Not long after the introduction of Freemasonry on the Continent, in the beginning of the eighteenth century, three new Degrees were invented and named, Ecossais, Novice, and Knight Templar. These gave the impulse to the invention of many other Degrees, all above the Master's Degree. To these the name of Hautes Grades or High Degrees was given. Their number is very great. Many of them now remain only in the catalogues of Masonic collectors, or are known merely by their titles; while others still exist, and constitute the body of the different rites. The word is not properly applicable to the Royal Arch or Degrees of the English and American systems, which are intimately connected with the Master's Degree, but is confined to the additions made to Ancient Craft Freemasonry by continental ritualists. These Degrees have, from time to time, met with great opposition as innovations on Ancient Freemasonry, and some of the Grand Lodges have not only rejected them, but forbidden their cultivation by those who are under their obedience. But, on the other hand, they have been strenuously supported by many who have believed the Ancient Craft Degrees do not afford a sufficient field for the expansion of Masonic thought. A writer in the London Freemasons Magazine (of 1858, I, 1167) has expressed the true theory on this subject in the following language:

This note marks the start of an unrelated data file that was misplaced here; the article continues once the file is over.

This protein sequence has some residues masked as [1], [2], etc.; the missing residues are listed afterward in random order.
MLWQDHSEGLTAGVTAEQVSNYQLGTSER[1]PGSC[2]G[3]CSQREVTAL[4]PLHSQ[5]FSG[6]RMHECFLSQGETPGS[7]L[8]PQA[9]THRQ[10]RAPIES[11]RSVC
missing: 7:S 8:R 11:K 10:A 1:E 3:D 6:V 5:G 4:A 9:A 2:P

It is the necessary consequence of an exclusive addition to Craft Masonry that the intellectual and artistic development of the minds of the members must suffer the ritual sink to formalism, and the administration fail into the hands of the lower members of the Order, by a diminution in the initiations of men of high intellectual caliber, and by the inactivity, or practical secession, of those within the Order. The suppression of the higher Degrees, that is, of the higher Masonry, may be agreeable to those who are content to possess the administrative functions of the Order without genuine qualifications for their exercise, but it is a policy most fatal to the true progress of the Order. When Masonry has so fallen, to restore the higher Degrees to their full activity is the measure essential for restoring the efficacy of Masonry within and without. Thus, in the last century when Craft Masonry had spread rapidly over the whole of Europe, a reaction set in, till the heads of the Order brought the high Degrees into vigor, and they continued to exercise the most powerful influence..
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